This information does confirm leaks from developers that the PS4 Pro does indeed offer an additional 512 MB of RAM for games. Whether 512 MB is sufficient in the grand scheme of things (especially in light of the Scorpio, which is rumored to feature up to 12 GB) is down to your imagination for now. There have been a few reports banded about on forums and websites which hint developers had asked Sony for more memory, but how much faith you want to put in these comments, or whether developer fears turn out to be unfounded remains a mystery.
Supposedly (according to Cerny) their ‘addition’ of the 512MB of RAM available to developers inside the PlayStation 4 Pro is for whatever they would want to use it for; but generally developers will use the memory for render targets (in simple terms, a render target is the 3d scene ‘rendered’ into a section of the systems memory so that pixel shaders can jump in and finalize the image. One can presume this will be pretty key for tiled rendering techniques, but other post-processing can be applied too, such as various edge detection and blurring).
For those who’re used to high end PC’s you might be wondering how super high resolution texture packs will fit into the mix, particularly with larger game worlds… the answer is they probably won’t. Judging from Mark Cerny’s comments such high resolution texture packs can take a lot of additional money for studios to produce and therefore it doesn’t quite sit into their philosophy of making 4K support easier for the studio. With this said, how good this argument is remains to be seen. With the PC becoming (well, already is) a heavily supported gaming platform and with Scorpio released only a year later (with about 4 GB of extra RAM judging from images from Microsoft) studios might well be much more willing to push the boat out for 4K textures and visuals, will this leave Sony’s machine behind?
Sony’s strategy to use the DDR3 memory as a sort of swap pool is a pretty smart one. As we’ll discuss a little more later in this article, the RAM does sport a higher clock speed (pushing the bandwidth from 176 GB/s to 218 GB/s). Sony’s solution appears to be focused on elegance here, and continues to highlight the company weren’t wishing to ‘reinvent the wheel’ with the PS4 Pro.
Mark Cerny explains that the GPU is doubled in raw number of Compute Units over the original PS4. “We doubled the GPU size by essentially placing it next to a mirrored image of itself, rather like the wings of a butterfly,” he said. “That gives us an extremely clean way to support the 700 existing titles, because we can turn off half the GPU and just run something that’s very close to the original GPU.”
“We were also able to take advantage of silicon process improvements (highlighted above, where Cerny confirms it’s a 16 nm FinFET process) and boost the frequency by 14 percent, to 911 MHz, which is what gets us from 2x the power to 2.28x the power,” said Cerny. “Additionally, we’ve added in a number of AMD roadmap features and a few custom features [we’ll get to this further in the analysis – Paul]. Some of these give us better efficiency when rendering for high-resolution displays. We also have support for more efficient rendering for PlayStation VR.”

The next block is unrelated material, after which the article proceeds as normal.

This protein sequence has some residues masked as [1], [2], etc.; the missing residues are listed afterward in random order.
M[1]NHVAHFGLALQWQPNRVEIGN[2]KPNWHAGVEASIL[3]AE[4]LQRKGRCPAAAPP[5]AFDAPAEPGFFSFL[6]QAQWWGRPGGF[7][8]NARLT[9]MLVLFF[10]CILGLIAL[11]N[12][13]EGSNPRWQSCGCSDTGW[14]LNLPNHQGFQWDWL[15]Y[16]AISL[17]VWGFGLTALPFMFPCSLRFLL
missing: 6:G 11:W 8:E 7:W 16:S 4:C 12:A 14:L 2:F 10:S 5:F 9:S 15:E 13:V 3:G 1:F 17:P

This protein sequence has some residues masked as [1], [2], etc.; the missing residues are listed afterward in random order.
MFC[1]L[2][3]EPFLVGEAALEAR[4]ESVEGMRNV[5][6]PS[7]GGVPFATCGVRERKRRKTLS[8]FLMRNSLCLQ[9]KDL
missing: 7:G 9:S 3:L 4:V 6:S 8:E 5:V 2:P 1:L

Mark Cerny then points out how the clock speed from the original PS4 (which ran at just 800Mhz) is boosted to 911 Mhz, and the original number of Compute Units of the GPU was 18. Each CU contains 64 ‘processors’ (more on this later), so simply put, Sony doubled this number to 36 Compute Units across these this GPU ‘mirror’, meaning the total rose from 1,152 in the ‘vanilla’ PS4, to 2,304 stream processors in the PlayStation 4 Pro’s GPU. In essence, when the PS4 Pro is running a game which as NOT been patched, the system will simply ‘disable’ these additional resources, and lower the clock speed back to the original 800Mhz, essentially emulating functionality and performance found in the GPU of the original console.
For those wondering about a ‘boost’ in performance for games which don’t support ‘pro mode’ the answer is – no. As you may know, Microsoft’s Xbox One S does feature a slightly faster GPU (running at 914 Mhz compared to 853 Mhz of the launch machine). Some games such as Gears of War 4 do benefit from this additional clock speed for slightly better frame rates, but Sony have opted not take this route. Mark Cerny was quoted in saying that they needed everything to “work flawlessly” and they didn’t want people to be “conscious of any issues that may arise” should a customer make the jump from the PS4 to the Pro.
“The old GPU next to a mirror version of itself. We just turn off the second GPU,” Said Cerny in an interview with The Verge. “Developers can patch these titles to boost graphics and performance in very subtle ways. But unless you have a 4K television, the difference will not be substantial.
During the PlayStation 4’s announcement, Mark Cerny went on record and confirmed that the system was indeed using AMD’s ‘Polaris’ (using AMD’s GCN 4.0), but Cerny also hinted Sony took advantage of technology ‘several generations’ ahead of Polaris too. Let’s not jump too far ahead of ourselves, and go through a list of what Polaris offers first.